Adding to the natural fall chum slick, frogs are generally active through mid-October. They swim slower and more deliberately at this point, however, making them especially vulnerable to big bass looking for a substantial calorie boost. Keep this slowness in mind as you try to imitate them and be sure to thoroughly work any stretches that lie between a swampy bank and remaining lily patches or small, isolated islands of weed mats.
Three Basic Patterns
While early mornings can produce well through the first half of September, I find that evenings are better late in the month and through mid-October. Through this entire stretch, I prefer fishing under overcast skies. By mid-October, however, I usually shift to the midday beat, with noon to 3:30 p.m. my favored time slot. As the waters grow increasingly chilly with the approach of November, a bright sun can warm up bankside shallows, expansive flats, and the surface area over deep water, encouraging predators in such areas to become more active. While bass often grow shy as underwater visibility improves, the gentle “splat” of a small frog pattern or cork popper tends to call them in for a look rather than repel them, as the heavier entry of a larger lure might under such conditions. The takeaway from this scenario is to approach quietly, slowly and with a low profile whenever possible. Fall is the one time of the year when I really pay attention to wearing clothing that blends in with my surroundings as I target bigmouths—that holds whether I approach them by kayak, wading or boat.
While there are dozens of patterns to choose from when it comes to fly-fishing for bass, all you really need to get started with these fall fish are three time-honored standbys. First and most versatile is the cork popper. This can be the rubber-leg variety that looks like a large panfish popper, or something with a concave face and feathered tail. Green, yellow, red and white are all suitable colors. Next in importance is a basic green or yellow frog pattern, followed by a simple brown or black deer-hair mouse. Although weedless versions of the larger patterns are not absolutely necessary, they may provide an edge on shallow lakes and ponds where thick weeds sometimes take most of the fall to fully retreat.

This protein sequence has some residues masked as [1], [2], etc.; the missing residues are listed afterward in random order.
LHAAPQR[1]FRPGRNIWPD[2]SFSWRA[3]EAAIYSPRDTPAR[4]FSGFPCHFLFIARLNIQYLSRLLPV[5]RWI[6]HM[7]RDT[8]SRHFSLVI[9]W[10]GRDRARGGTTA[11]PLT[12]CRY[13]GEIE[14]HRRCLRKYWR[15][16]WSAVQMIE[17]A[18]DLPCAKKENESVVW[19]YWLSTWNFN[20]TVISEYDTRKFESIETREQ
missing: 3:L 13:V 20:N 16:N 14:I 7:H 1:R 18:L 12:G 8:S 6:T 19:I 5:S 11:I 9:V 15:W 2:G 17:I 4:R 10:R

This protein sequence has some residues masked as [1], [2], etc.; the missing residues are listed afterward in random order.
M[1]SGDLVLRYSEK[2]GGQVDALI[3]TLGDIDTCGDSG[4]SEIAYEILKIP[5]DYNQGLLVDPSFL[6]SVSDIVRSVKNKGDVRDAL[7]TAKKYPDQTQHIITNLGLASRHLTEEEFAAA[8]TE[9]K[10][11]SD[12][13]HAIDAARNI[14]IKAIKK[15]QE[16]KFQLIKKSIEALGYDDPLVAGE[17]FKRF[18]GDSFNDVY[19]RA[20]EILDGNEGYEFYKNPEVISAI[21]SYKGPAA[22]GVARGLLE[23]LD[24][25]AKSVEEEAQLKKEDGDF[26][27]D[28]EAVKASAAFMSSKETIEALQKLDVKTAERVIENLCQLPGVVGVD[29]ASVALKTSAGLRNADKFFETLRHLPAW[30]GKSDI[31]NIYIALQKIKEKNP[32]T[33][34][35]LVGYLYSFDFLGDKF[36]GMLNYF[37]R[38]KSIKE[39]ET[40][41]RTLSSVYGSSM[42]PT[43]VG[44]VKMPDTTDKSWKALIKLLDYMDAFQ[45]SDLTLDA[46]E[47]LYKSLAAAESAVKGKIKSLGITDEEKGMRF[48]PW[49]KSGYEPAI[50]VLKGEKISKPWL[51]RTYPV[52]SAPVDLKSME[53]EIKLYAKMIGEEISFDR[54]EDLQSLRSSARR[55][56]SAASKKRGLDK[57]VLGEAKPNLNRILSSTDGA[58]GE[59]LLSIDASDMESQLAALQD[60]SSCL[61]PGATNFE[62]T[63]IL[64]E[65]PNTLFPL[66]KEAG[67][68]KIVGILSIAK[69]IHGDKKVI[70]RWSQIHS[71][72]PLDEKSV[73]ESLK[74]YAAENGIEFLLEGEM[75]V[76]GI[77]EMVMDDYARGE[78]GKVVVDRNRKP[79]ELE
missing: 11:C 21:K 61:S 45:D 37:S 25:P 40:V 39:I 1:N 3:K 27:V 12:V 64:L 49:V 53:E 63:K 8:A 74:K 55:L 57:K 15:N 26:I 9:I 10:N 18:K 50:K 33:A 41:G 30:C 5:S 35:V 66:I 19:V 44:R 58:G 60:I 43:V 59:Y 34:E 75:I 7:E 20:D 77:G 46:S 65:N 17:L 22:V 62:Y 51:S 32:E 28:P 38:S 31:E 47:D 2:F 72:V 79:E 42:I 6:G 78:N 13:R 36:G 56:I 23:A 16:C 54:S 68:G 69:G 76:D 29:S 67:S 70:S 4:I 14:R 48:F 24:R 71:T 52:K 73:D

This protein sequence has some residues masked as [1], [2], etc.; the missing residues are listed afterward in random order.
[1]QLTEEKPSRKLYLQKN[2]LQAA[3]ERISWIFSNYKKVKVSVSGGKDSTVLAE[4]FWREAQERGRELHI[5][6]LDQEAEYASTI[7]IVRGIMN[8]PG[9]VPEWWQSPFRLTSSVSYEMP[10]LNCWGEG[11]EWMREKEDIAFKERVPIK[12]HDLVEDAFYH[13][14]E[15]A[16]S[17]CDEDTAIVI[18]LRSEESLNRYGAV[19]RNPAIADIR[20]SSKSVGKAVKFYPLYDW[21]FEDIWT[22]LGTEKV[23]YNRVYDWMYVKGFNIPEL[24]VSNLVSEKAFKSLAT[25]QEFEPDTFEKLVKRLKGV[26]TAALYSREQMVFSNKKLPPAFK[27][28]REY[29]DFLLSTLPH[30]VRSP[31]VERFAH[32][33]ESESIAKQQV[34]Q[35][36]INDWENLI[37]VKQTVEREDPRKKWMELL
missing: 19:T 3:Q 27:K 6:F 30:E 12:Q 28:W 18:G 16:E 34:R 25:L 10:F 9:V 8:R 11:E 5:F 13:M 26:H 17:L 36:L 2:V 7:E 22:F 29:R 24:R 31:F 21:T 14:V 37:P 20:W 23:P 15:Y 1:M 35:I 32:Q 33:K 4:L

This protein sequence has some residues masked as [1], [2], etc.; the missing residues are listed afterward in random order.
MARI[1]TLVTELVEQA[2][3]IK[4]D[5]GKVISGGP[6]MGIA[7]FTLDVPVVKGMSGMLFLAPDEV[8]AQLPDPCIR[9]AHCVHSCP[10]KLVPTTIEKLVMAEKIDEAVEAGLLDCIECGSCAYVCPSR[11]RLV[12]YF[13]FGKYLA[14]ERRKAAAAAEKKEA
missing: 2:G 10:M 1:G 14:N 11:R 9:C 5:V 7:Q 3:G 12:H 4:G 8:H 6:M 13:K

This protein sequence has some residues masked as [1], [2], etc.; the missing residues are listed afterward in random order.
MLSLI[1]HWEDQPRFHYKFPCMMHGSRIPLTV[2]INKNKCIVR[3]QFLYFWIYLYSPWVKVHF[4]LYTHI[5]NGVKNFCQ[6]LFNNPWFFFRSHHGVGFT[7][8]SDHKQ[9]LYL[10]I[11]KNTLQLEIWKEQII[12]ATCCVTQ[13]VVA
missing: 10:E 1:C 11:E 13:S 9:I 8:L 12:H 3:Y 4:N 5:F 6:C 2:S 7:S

With these three basic patterns, it is possible to cover any surface fishing activity and begin to have some fun. Streamers and various crayfish patterns will also work, especially in waters where smallmouth bass are a bycatch, but they require a little more skill to use effectively. If you get hooked on using the long wand for bass, you’ll eventually add these patterns to your arsenal but there’s no need to carry them when first getting your feet wet.
Hooked For Life
In terms of gear, keep it simple. A 5- or 6-weight rod is powerful enough to get the job done and floating fly line works best with a slow-paced surface approach. As for the leader, keep it short and simple. I use a 5-foot length of 8-pound-test pink Ande monofilament connected to the fly line by a uni-knot. I like the Ande mono because of its superior abrasion resistance and, since the length of the leader is so short while bass bugs are relatively large, I have no problem with unfurling the fly at the end of each cast. Be sure to carry along a pair of long-nosed pliers, and crush the barbs on your poppers, frogs and mice to help make unhooking your catch less of a chore. The faster and easier you get your quarry back in the water, the better its chance of survival.
Keep in mind that cooling water temperatures will slow the metabolism of the bass at this time of the year. That means as the fall progresses you’ll need to slow your retrieves considerably to continue provoking surface strikes. In a warm fall, I’ve had surface action lasting nearly to Thanksgiving. Most years, however, the splashes stretch into late October. That’s plenty of time to become hooked for life on using the long wand for late season bass.